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Re: [PATCH 18/348] Fix -Wsahdow warnings

> Date: Fri, 25 Nov 2011 16:11:11 +0100 (CET)
> From: Mark Kettenis <>
> CC:,,
> > If it surprised you, it means -Wsahdow did its job well.
> No it didn't.  It does a poor job, by flagging cases that can never
> ever cause problems.  A local variable "shadowing" a global function
> name will never be a problem, because something like:
> void foo(void);
> void
> bar(void)
> {
> 	int foo;
> 	foo();
> }
> simply won't compile, even if you don't use -Werror.

But the patches suggested by Andrey didn't find any instances of the
above.  So I submit that this danger is purely theoretical at this
point, or at least sufficiently rare in GDB to render this
consideration not important in practice for us.

> > IOW, it's easy to avoid well-known names like `printf' or `strchr'.
> > It's the not-so-well-known names that give you hell and high water.
> Exactly.  And since we enable -Werror by default, -Wshadow will break
> GDB builds for no good reason.

Clashing with library symbols _is_ a good reason to prevent GDB from

> And remove some perfectly usable and meaningful variable names.

They can be easily replaced by no less meaningful and usable ones.

> > > Add the fact that includes and compiler vary from system to system,
> > > and we're not sure that once clean on one machine, it'll be clean
> > > everywhere else.
> > 
> > But this is true of any other non-trivial piece of our code.  E.g., if
> > you declare a variable `long' expecting it to be a 64-bit type, this
> > will break on MS-Windows, and you will never no until you actually try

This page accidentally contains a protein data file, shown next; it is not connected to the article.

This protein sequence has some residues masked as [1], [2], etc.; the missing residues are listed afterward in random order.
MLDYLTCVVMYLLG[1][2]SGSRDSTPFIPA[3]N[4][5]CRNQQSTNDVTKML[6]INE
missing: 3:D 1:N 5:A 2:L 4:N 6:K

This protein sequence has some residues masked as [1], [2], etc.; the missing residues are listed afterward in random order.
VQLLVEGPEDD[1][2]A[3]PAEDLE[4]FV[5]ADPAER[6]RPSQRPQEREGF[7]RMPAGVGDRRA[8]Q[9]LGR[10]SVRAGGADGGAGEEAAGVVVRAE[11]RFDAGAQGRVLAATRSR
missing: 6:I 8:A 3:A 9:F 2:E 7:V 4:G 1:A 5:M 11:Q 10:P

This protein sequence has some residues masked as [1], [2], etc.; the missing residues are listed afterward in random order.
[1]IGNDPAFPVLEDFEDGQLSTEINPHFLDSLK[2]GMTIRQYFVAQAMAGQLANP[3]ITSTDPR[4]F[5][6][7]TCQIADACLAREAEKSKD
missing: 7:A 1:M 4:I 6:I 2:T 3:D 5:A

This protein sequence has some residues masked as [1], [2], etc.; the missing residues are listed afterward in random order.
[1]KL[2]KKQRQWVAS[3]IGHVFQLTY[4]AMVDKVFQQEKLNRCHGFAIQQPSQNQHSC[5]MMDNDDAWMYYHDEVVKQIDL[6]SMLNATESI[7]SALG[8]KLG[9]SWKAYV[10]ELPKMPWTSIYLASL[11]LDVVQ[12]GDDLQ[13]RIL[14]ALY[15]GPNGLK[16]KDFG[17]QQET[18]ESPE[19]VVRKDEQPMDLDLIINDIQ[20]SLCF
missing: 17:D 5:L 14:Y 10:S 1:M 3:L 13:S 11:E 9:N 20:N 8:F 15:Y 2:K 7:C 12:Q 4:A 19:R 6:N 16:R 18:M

> > such a compilation.
> Well, that would be a wrong assumption on any sane 32-bit platform as
> well, so that issue could be caught on most platforms that GDB runs on.

What about the assumption that a long is as wide as a pointer?  Don't
dismiss a principle just because one of its examples can be easily

> > In general, we have no bullet-proof way of making sure our code works
> > on all supported platforms, except by actually compiling it on those
> > platforms.  That's why platforms which lose their area maintainers
> > bit-rot quite quickly.  This compiler switch doesn't change this
> > situation in any way.
> I disagree.  -Wshadow is a game changer because actually compiling on
> *all* plaforms is the only way to make sure that I don't actually
> break anything.  That's extremely bad!

The same is true of any code you add or change, with the possible
exception of very trivial changes.

> Most people that contribute to GDB are fairly competent programmers.

Being competent doesn't mean being clairvoyant.  How can we trust
ourselves to know by heart every single symbol in the standard

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